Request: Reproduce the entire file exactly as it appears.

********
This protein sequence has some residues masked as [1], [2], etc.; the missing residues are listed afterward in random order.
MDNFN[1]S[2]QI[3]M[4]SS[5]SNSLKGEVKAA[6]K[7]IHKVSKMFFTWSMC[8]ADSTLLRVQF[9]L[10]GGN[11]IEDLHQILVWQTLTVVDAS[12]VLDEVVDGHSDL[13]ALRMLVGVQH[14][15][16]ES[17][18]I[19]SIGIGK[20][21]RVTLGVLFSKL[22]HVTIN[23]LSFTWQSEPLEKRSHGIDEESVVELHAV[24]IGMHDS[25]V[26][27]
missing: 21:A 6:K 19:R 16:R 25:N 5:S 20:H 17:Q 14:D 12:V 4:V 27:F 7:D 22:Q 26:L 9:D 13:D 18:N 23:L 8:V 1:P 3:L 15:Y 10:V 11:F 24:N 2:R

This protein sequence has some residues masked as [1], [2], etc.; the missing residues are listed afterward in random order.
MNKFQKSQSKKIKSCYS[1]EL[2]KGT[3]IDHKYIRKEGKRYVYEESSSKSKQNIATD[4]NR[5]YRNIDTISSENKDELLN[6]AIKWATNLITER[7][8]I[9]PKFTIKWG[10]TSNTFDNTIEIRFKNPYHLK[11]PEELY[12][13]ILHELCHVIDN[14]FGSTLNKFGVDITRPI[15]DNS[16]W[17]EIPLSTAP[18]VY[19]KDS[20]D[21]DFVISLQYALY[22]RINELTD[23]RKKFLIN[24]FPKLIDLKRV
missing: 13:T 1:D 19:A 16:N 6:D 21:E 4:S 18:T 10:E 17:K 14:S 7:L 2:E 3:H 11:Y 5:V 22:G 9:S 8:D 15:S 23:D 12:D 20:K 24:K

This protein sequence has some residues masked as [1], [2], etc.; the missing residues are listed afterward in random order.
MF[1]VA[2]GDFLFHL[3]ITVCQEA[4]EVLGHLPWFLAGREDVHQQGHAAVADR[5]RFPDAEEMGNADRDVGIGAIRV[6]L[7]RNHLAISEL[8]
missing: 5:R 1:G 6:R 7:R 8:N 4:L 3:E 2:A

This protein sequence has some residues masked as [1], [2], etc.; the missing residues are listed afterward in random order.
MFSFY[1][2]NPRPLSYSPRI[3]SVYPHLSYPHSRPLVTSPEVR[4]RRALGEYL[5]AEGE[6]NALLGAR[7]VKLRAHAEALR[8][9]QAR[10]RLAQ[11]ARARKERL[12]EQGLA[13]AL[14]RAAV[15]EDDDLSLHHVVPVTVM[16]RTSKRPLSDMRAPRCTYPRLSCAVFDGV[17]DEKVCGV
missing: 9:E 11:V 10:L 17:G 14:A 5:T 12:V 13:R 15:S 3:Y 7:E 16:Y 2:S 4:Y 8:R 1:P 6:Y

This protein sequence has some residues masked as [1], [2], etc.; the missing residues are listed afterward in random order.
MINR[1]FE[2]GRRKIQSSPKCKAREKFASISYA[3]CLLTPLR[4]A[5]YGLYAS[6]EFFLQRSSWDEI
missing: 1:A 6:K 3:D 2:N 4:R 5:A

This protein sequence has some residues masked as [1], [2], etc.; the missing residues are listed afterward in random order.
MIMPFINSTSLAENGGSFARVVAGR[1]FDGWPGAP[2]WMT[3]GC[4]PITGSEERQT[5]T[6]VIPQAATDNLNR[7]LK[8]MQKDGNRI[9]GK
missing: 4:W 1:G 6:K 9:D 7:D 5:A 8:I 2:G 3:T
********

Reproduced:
This protein sequence has some residues masked as [1], [2], etc.; the missing residues are listed afterward in random order.
MDNFN[1]S[2]QI[3]M[4]SS[5]SNSLKGEVKAA[6]K[7]IHKVSKMFFTWSMC[8]ADSTLLRVQF[9]L[10]GGN[11]IEDLHQILVWQTLTVVDAS[12]VLDEVVDGHSDL[13]ALRMLVGVQH[14][15][16]ES[17][18]I[19]SIGIGK[20][21]RVTLGVLFSKL[22]HVTIN[23]LSFTWQSEPLEKRSHGIDEESVVELHAV[24]IGMHDS[25]V[26][27]
missing: 21:A 6:K 19:R 16:R 25:N 5:S 20:H 17:Q 14:D 12:V 4:V 27:F 7:D 22:Q 26:L 9:D 13:D 18:N 23:L 8:V 1:P 3:L 15:Y 10:V 11:F 24:N 2:R

This protein sequence has some residues masked as [1], [2], etc.; the missing residues are listed afterward in random order.
MNKFQKSQSKKIKSCYS[1]EL[2]KGT[3]IDHKYIRKEGKRYVYEESSSKSKQNIATD[4]NR[5]YRNIDTISSENKDELLN[6]AIKWATNLITER[7][8]I[9]PKFTIKWG[10]TSNTFDNTIEIRFKNPYHLK[11]PEELY[12][13]ILHELCHVIDN[14]FGSTLNKFGVDITRPI[15]DNS[16]W[17]EIPLSTAP[18]VY[19]KDS[20]D[21]DFVISLQYALY[22]RINELTD[23]RKKFLIN[24]FPKLIDLKRV
missing: 13:T 1:D 19:A 16:N 6:D 21:E 4:S 18:T 10:E 17:K 14:S 7:L 2:E 3:H 11:Y 5:V 22:G 9:S 8:D 15:S 23:D 12:D 20:K 24:K

This protein sequence has some residues masked as [1], [2], etc.; the missing residues are listed afterward in random order.
MF[1]VA[2]GDFLFHL[3]ITVCQEA[4]EVLGHLPWFLAGREDVHQQGHAAVADR[5]RFPDAEEMGNADRDVGIGAIRV[6]L[7]RNHLAISEL[8]
missing: 5:R 1:G 6:R 7:R 8:N 4:L 3:E 2:A

This protein sequence has some residues masked as [1], [2], etc.; the missing residues are listed afterward in random order.
MFSFY[1][2]NPRPLSYSPRI[3]SVYPHLSYPHSRPLVTSPEVR[4]RRALGEYL[5]AEGE[6]NALLGAR[7]VKLRAHAEALR[8][9]QAR[10]RLAQ[11]ARARKERL[12]EQGLA[13]AL[14]RAAV[15]EDDDLSLHHVVPVTVM[16]RTSKRPLSDMRAPRCTYPRLSCAVFDGV[17]DEKVCGV
missing: 9:E 11:V 10:L 17:G 14:A 5:T 12:V 13:R 15:S 3:Y 7:E 16:Y 2:S 4:Y 8:R 1:P 6:Y

This protein sequence has some residues masked as [1], [2], etc.; the missing residues are listed afterward in random order.
MINR[1]FE[2]GRRKIQSSPKCKAREKFASISYA[3]CLLTPLR[4]A[5]YGLYAS[6]EFFLQRSSWDEI
missing: 1:A 6:K 3:D 2:N 4:R 5:A

This protein sequence has some residues masked as [1], [2], etc.; the missing residues are listed afterward in random order.
MIMPFINSTSLAENGGSFARVVAGR[1]FDGWPGAP[2]WMT[3]GC[4]PITGSEERQT[5]T[6]VIPQAATDNLNR[7]LK[8]MQKDGNRI[9]GK
missing: 4:W 1:G 6:K 9:D 7:D 5:A 8:I 2:G 3:T